ATLANTA -- The fastball from Matt Wisler darted toward the inside corner at 94 mph, and Travis Shaw had been waiting for it all day.The left-handed hitter turned on the pitch and walloped it deep into the seats in right for a three-run homer, and the Red Sox were on
ATLANTA -- The fastball from Matt Wisler darted toward the inside corner at 94 mph, and Travis Shaw had been waiting for it all day.
The left-handed hitter turned on the pitch and walloped it deep into the seats in right for a three-run homer, and the Red Sox were on their way to an 11-4 victory over the Braves.
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This was a meaningful swing for Shaw in the top of the first inning.
"They were pounding me in," Shaw said. "That was something I worked on a lot today, especially in the cage, so it felt good to kind of take what I worked on earlier today into that game, especially with that first swing."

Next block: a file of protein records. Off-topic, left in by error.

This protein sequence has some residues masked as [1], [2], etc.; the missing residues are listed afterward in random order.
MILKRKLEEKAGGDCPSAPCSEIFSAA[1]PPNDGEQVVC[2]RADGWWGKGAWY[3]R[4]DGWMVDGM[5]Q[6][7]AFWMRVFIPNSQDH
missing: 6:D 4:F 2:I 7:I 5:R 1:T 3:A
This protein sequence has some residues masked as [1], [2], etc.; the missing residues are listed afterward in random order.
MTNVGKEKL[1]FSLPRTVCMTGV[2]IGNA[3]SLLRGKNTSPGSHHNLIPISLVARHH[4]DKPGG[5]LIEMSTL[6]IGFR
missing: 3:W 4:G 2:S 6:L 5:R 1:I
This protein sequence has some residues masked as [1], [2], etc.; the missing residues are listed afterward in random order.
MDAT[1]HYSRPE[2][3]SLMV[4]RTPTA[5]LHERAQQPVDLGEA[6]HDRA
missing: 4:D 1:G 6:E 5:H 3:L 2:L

The key for any young hitter is handling adjustments from other teams once they get a "book" to work off of. The updated book will now show that Shaw is plenty capable of putting that inside heat into the seats.
"It's something I didn't want to really have to focus on, but it seemed like that was becoming more of the book on me right now," said Shaw. "I wanted to go ahead and close that up before it got out of hand."
The home run whistled off his bat at an exit speed of 109 mph, according to Statcast™, while landing a projected 418 feet away.
"When you work on something earlier in the day, then continue to do it and you have success, it gives you more confidence," Shaw said.
In the ninth, Shaw smoked a two-run double to center that gave him a career-high five RBIs.
Projected to be a backup when Spring Training started, Shaw continues to justify the faith manager John Farrell put in him by naming him the team's starting third baseman. Shaw is slashing .324/.392/.521 with eight doubles, two homers and 14 RBIs.
"One, he believes in himself," said Farrell. "It goes back to some conversations in Spring Training, and he carries it through. He's playing with a lot of confidence and he's getting regular, everyday at-bats, [against] left-handed [pitchers], right-handed, and just truly believing in himself at the plate."
Ian Browne has covered the Red Sox for MLB.com since 2002. Read his blog, Brownie Points, and follow him on Twitter @IanMBrowne.